Comedian Billy Wayne Davis comes to New Orleans

This weekend you can catch the comedic stylings of Billy Wayne Davis not just once, but three times as he headlines a number of popular comedy shows in New Orleans. On Thursday (June 21) he heads to Night Church at Sidney’s Saloon and to The Maison on Friday (June 22) for Comedy F*ck Yeah both at 8:30 PM. Finally, Saturday he’ll finish up at the AllWays Lounge’s weekly Local Uproar for a show at 8:00 PM. Each show will cost $10 for admittance.

Davis, a Tennessee-native, lives in Los Angeles and has been featured on the likes of Conan, Last Comic Standing, and WTF with Marc Maron, as well as going on opening for Mitch Hedberg and touring extensively with the late, great Ralphie May. Much of Davis’s work hones in on his small town upbringing (to hilarious effect), but also comments on— and subverts traditional tropes of— what it means to be from and live in the American South in this day and age.

Davis’s appearance is part of a larger project to bring more nationally recognized comedians to the Crescent City, according to Mary-Devon Dupuy, co-host of Comedy F*ck Yeah and one of a quartet of local comedians organizing Davis’s weekend residency. “We want to get this one underway and make sure that it’s a sustainable model,” says Dupuy, who’s a fan of Davis’s material. “I was listening to his last album in the car and just listening to it makes me want to be better.”

Dupuy, her co-host Vincent Zambon, and both Benjamin Hoffman and Paul Oswell (who host Night Church and Local Uproar) hope audiences will be willing to come out and see someone who doesn’t have the name Chris Rock or Sarah Silverman. “It’s always hard to explain what level of comics you’re talking about because people only know who ten comedians are,” says Dupuy, laughing before adding, “[At least] people who don’t waste their time doing comedy.” Dupuy herself has been performing for the last four years and has been a vocal proponent of the scene.

“Having a paid show that is successful with someone who is not a household name—but is very funny— is a step in the right direction,” she says.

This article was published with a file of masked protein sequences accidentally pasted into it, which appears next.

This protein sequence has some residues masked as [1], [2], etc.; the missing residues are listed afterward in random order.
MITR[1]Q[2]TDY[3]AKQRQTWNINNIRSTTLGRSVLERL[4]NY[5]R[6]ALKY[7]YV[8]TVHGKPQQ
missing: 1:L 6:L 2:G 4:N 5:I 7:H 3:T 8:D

The New Orleans comedy scene has grown exponentially in recent years with open mics and stand-up performances almost every night of the week— sometimes several a night. Dupuy hopes this infusion of national talent into the mix will be encouraging for local performers and challenge them to put on their A-game when they do shows. “I want this to create a system where…more talented people are here more regularly and then maybe people will be able to cut their teeth more in New Orleans, “ says Dupuy.” Because the more talented the comedy you’re around is, the more people work hard and write better jokes and get more creative.”

It’s also a reminder just how difficult it is to master crafting your funny bits of material into continuous sets that run longer than a traditional sitcom segment. “Comedy is subjective, but one things that’s not is who can perform for 30 or 45 minutes,” says Dupuy. “I can’t. Most people can’t— even if they think they can.”

“Every time I do 20 minutes, I end up losing stamina and doing jokes that I don’t like and get stressed about it,” says Dupuy. “ It’s meant to seem conversational, and I think that’s the hardest part because a lot of people can write that much material, but making it all flow together takes a lot of practice.”

Dupuy also hopes it will provide an opportunity for audiences to become used to paying local performers. “We have people like Laura Sanders, who has an album out and [while] she’s never been on Conan, she gets paid gigs and tours and has made a living off of comedy to a certain extent,” says Dupuy. “She can do a half-hour or 45 minutes. She’s worth paying at least $10 for. ” A successful run this weekend would help to set the foundations for that in a city where most shows are free and everyone relies on tips. “It will show we can get people to pay for comedy shows.”


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